Prosthetic Device ComplaintsThere may be more to the complaint than meets the eye. There may be obvious issues, such as a failed component resulting in a fall, a skin breakdown that on the surface appears that it was as a result of overuse or a rough area within the prosthetic socket.
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Legal complaints related to the utilization of the Prosthetic device are best handled by bringing a Board Certified Prosthetist to your legal team. Prosthetic devices are by nature a rigid replacement for the loss of a human extremity. They are custom designed to provide an intimate skin tight fit that will mimic the shape and function of the upper or lower extremity. When designed well, they become essentially a removable functional replacement for the part lost. Reasoning for the loss varies from Trauma, birth defect or disease. Your Board Certified Prosthetic Expert will help you with the reasoning for the injury.
There are many reasons that the prosthetic wearer may sustain an injury from overuse to mal-fitting of the socket itself. Additionally, there is the dynamic alignment (placement of the socket to the knee, the upper extremity terminal device or hand to the mechanical componentry. Physical anomalies and skin type, weight or underlying disease all could be factors in the determination of the issue at hand (no pun intended).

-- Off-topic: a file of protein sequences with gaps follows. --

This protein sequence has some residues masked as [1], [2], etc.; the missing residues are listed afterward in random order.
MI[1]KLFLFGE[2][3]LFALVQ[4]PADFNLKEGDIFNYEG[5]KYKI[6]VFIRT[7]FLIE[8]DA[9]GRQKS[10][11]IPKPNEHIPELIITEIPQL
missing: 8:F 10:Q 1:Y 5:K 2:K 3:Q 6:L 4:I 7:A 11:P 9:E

There are no simple reasons for someone to suffer from the loss or a limb (or limbs). The reasons for the Limb Loss are many. Some of the most common are;
- Birth Defect or Medical Mistake
- Trauma: Slip, Trip or Fall, Auto and Industrial Accident
- Medical Condition: Diabetes, Circulatory issues as examples
Prostheses (Artificial Limbs) Prosthesis (singular) designs come in many different designs, hard outside (Exoskeletal) or soft on the outside and modular tube construction (Endoskeletal). The receptacle that the residual limb (stump) fits into is custom fashioned for EACH individual person or residual limb is called the socket (some residuum are longer length than others depending on the extent of damage to the limb such as in a Traumatic amputation or blood supply available such as with the diabetic person or vascular insufficient person or extremity).
Other major components of the prosthesis are;
Prosthetic Socket;The purpose of the prosthetic socket is to create an intimate connection between the residual limb (residuum or stump) and the mechanical prosthesis.
The Below Knee (trans-tibial) prosthesis socket tends to be more involved as far as intimacy of the socket vs. the residuum, the Tibia and Fibula (bones of the lower leg) are prominent and the normal limb has muscles (that offer padding over bony prominences) and essentially there is just skin covering the bones in the front of the residual limb. The instances of the Below Knee amputated limb developing abrasions, blisters or ulcerations from overuse, mal-fit or design are higher than wearers of the Above Knee prostheses.